I'll start my garden journal off with a picture of my cantaloupe harvest. I picked about 2/3 of them this morning. I also picked the last of the cucumbers for this season. We'll probably pull the cucumber vines up today. I'll be taking some of these into work to give to friends.
When we were in California this summer on vacation we stopped at several fruit and vegetable roadside stands. One of the new things we tried was dried cantaloupe. It was delicious. So we decided to dry our own.
On to the latest happenings in my yard this week. I found this interesting bug on my Black Japanese Pine tree. It is an Assassin bug. Note how the bug matches the tree bark perfectly - excellent camouflage. According to the TX A & M web site, this is a good predator bug because it eats many garden pests. Do not kill it. See the link for more information. http://citybugs.tamu.edu/factsheets/landscape/others/ent-1003/
After reading about the bug I learned they have a very PAINFUL sting. What was I doing chasing this bug around with my finger so I could get a picture?
I had an earlier post on bagworms decimating my Bald Cypress trees. See link: http://rainbowmagicsparklebutterfly.blogspot.com/2014/07/bagworm-infestation-in-north-texas.html I also found bagworms invading other shrubs in my yard this week. Notice how their bags reflect what they are eating. So very irritating...The first photo is a bagworm on my rose bush. Its bag reflects the rose's leaves.
On to a happier topic. The sunflowers are beginning to bloom. I hope to roast the seeds this year. I'll cover that in a later post.
The bumblebees love them - they are covered in pollen!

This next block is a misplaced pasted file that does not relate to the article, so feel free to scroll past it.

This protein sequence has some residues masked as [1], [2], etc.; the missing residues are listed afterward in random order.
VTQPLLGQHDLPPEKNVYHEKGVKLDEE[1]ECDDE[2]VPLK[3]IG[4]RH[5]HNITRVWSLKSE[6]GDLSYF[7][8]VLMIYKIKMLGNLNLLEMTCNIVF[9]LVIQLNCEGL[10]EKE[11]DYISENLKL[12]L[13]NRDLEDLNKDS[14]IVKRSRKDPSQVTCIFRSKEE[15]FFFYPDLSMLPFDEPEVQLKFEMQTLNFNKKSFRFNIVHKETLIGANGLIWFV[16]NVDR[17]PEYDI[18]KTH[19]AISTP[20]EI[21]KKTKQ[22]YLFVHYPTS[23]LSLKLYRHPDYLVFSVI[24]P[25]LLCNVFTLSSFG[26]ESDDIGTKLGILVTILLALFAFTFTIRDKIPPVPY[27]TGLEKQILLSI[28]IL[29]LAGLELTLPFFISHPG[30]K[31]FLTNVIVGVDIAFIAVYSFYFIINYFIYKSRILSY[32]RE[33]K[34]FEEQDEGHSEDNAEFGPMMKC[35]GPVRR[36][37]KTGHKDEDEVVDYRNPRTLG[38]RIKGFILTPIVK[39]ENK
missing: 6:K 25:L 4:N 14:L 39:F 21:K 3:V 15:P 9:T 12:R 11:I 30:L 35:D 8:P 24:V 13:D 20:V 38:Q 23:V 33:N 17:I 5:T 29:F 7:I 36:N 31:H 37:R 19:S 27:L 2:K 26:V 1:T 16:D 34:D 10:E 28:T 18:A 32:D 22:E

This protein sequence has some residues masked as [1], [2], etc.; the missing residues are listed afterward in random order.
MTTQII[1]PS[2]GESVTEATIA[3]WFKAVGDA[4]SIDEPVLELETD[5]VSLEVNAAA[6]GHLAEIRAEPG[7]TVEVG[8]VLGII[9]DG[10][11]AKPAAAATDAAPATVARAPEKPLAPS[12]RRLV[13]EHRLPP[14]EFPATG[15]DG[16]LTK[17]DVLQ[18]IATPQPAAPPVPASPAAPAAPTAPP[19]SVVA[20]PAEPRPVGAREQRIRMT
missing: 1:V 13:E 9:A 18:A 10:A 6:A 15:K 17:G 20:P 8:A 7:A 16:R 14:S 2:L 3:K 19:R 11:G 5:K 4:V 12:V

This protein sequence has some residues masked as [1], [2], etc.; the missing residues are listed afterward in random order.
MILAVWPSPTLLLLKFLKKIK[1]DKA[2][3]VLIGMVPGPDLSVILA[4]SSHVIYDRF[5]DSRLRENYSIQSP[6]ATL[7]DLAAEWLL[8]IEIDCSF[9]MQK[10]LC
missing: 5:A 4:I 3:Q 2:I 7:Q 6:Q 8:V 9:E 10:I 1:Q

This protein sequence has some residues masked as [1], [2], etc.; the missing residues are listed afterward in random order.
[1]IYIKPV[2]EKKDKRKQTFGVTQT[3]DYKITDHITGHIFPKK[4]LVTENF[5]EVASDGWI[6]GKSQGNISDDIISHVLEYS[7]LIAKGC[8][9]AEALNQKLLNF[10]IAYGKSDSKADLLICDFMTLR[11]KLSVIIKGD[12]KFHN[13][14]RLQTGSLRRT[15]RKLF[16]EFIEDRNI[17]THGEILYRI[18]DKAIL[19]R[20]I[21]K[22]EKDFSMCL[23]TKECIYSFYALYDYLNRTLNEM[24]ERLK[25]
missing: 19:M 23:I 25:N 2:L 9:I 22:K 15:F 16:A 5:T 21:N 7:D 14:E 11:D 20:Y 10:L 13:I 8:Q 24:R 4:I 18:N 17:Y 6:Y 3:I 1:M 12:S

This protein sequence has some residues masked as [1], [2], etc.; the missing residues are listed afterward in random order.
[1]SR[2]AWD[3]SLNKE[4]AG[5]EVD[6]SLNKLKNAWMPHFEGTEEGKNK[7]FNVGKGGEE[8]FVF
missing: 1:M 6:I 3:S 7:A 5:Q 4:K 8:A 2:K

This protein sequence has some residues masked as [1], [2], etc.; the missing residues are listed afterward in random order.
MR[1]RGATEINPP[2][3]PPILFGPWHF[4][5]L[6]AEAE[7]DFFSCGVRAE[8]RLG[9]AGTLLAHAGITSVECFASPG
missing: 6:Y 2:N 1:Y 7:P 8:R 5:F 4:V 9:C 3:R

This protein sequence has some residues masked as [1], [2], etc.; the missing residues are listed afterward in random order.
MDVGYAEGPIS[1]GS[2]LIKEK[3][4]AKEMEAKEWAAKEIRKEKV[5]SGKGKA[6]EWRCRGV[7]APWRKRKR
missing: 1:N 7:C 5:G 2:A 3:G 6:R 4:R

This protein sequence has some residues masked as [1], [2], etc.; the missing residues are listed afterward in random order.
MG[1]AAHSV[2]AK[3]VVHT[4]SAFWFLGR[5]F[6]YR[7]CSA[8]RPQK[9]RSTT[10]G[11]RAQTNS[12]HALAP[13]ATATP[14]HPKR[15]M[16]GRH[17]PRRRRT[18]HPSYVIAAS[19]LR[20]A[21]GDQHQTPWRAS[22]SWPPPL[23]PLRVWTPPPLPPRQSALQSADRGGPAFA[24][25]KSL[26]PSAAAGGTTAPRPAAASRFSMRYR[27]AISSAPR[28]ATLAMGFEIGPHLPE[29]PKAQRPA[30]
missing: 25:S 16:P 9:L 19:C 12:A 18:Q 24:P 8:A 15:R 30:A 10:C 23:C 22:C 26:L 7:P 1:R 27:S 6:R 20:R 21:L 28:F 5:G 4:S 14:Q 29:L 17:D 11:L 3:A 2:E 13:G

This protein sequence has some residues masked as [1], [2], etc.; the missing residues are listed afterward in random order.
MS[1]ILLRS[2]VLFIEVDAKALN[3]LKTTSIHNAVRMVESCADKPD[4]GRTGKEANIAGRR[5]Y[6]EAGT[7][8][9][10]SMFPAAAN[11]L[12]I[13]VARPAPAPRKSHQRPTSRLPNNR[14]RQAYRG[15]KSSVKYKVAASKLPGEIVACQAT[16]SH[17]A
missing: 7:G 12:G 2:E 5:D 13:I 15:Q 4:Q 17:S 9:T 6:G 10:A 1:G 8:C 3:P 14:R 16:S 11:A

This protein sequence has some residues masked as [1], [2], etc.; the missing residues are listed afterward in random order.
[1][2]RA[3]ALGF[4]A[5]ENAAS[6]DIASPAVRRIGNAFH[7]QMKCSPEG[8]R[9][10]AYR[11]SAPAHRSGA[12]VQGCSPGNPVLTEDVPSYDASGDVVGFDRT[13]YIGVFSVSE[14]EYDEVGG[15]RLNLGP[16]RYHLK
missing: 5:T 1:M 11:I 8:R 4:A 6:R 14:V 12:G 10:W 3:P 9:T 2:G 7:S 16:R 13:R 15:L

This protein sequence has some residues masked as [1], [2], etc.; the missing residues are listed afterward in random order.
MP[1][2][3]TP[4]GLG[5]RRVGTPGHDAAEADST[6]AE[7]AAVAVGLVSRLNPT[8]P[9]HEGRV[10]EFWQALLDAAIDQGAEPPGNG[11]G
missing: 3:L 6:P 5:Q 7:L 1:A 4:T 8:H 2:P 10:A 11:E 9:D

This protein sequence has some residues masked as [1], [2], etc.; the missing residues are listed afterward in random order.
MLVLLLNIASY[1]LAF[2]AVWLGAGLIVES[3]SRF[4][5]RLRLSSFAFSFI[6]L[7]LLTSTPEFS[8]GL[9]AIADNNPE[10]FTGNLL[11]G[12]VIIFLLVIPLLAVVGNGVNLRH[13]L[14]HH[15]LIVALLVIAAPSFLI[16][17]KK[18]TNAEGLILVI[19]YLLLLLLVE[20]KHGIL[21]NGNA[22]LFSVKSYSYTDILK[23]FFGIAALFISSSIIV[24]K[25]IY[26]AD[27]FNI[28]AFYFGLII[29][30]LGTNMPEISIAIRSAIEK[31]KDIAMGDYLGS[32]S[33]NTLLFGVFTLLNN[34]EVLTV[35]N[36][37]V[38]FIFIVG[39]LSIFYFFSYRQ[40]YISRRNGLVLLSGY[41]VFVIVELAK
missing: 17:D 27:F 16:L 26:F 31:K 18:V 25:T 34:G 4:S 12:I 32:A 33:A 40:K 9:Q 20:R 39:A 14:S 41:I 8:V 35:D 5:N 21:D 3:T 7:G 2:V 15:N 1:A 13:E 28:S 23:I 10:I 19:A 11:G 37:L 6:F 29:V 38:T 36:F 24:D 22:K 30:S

Note the seed distribution in this close up shot and how it reflects the Fibonacci number. Watch this wonderful video on the topic - see the sunflower in the video!
While I was taking pictures of some blooming blue sage I initially thought I saw a bumblebee. On closer inspection I realized it was a Robber fly. Notice how it mimics the bee!
The remaining Silverado Sage in my yard is blooming well now. I lost some of them this past winter due to the extreme cold snap we had.
These shrubs always attract bees.
Cactus and succulents always survive in the heat. Here is an Agave (the plant from which tequila is made). Note the wasp nest on one of the leaves. We have a huge number of grasshoppers this year, they have decimated the iris leaves in front.
The cows tongue prickly pear and spineless prickly pear cactus are getting large. I cut them back every winter. In the foreground are the branches of a Pomegranate bush. The cold winter killed the main trunk of the tree, but its coming up from the roots. When it gets a little bigger I'll start pruning it back in the shape of a tree again.
I captured this Black Swallowtail butterfly sipping nectar on my salvia greggii this morning.
Seeing the butterfly reminded to go out into the garden and see if I had any of its caterpillars on my Dill - They were there!
I got a front shot of it eating the dill.
For more information about wildlife in the Dallas Fort Worth area I wanted to share a cool web site I found. DFW Urban Wildlife http://dfwurbanwildlife.com/
And finally, I am sharing a couple of pictures of my lone survivor from last week's bobcat attack. This is Jonie - my beautiful black hen. She is very wary now and has begun regularly staying on the back porch.
In the late evening she begins sitting in the chair on the back porch up next to the window so she can watch us. She won't put herself up at night (like she used to) in the chicken tractor. I have to carry her over there and then lock up the door behind her.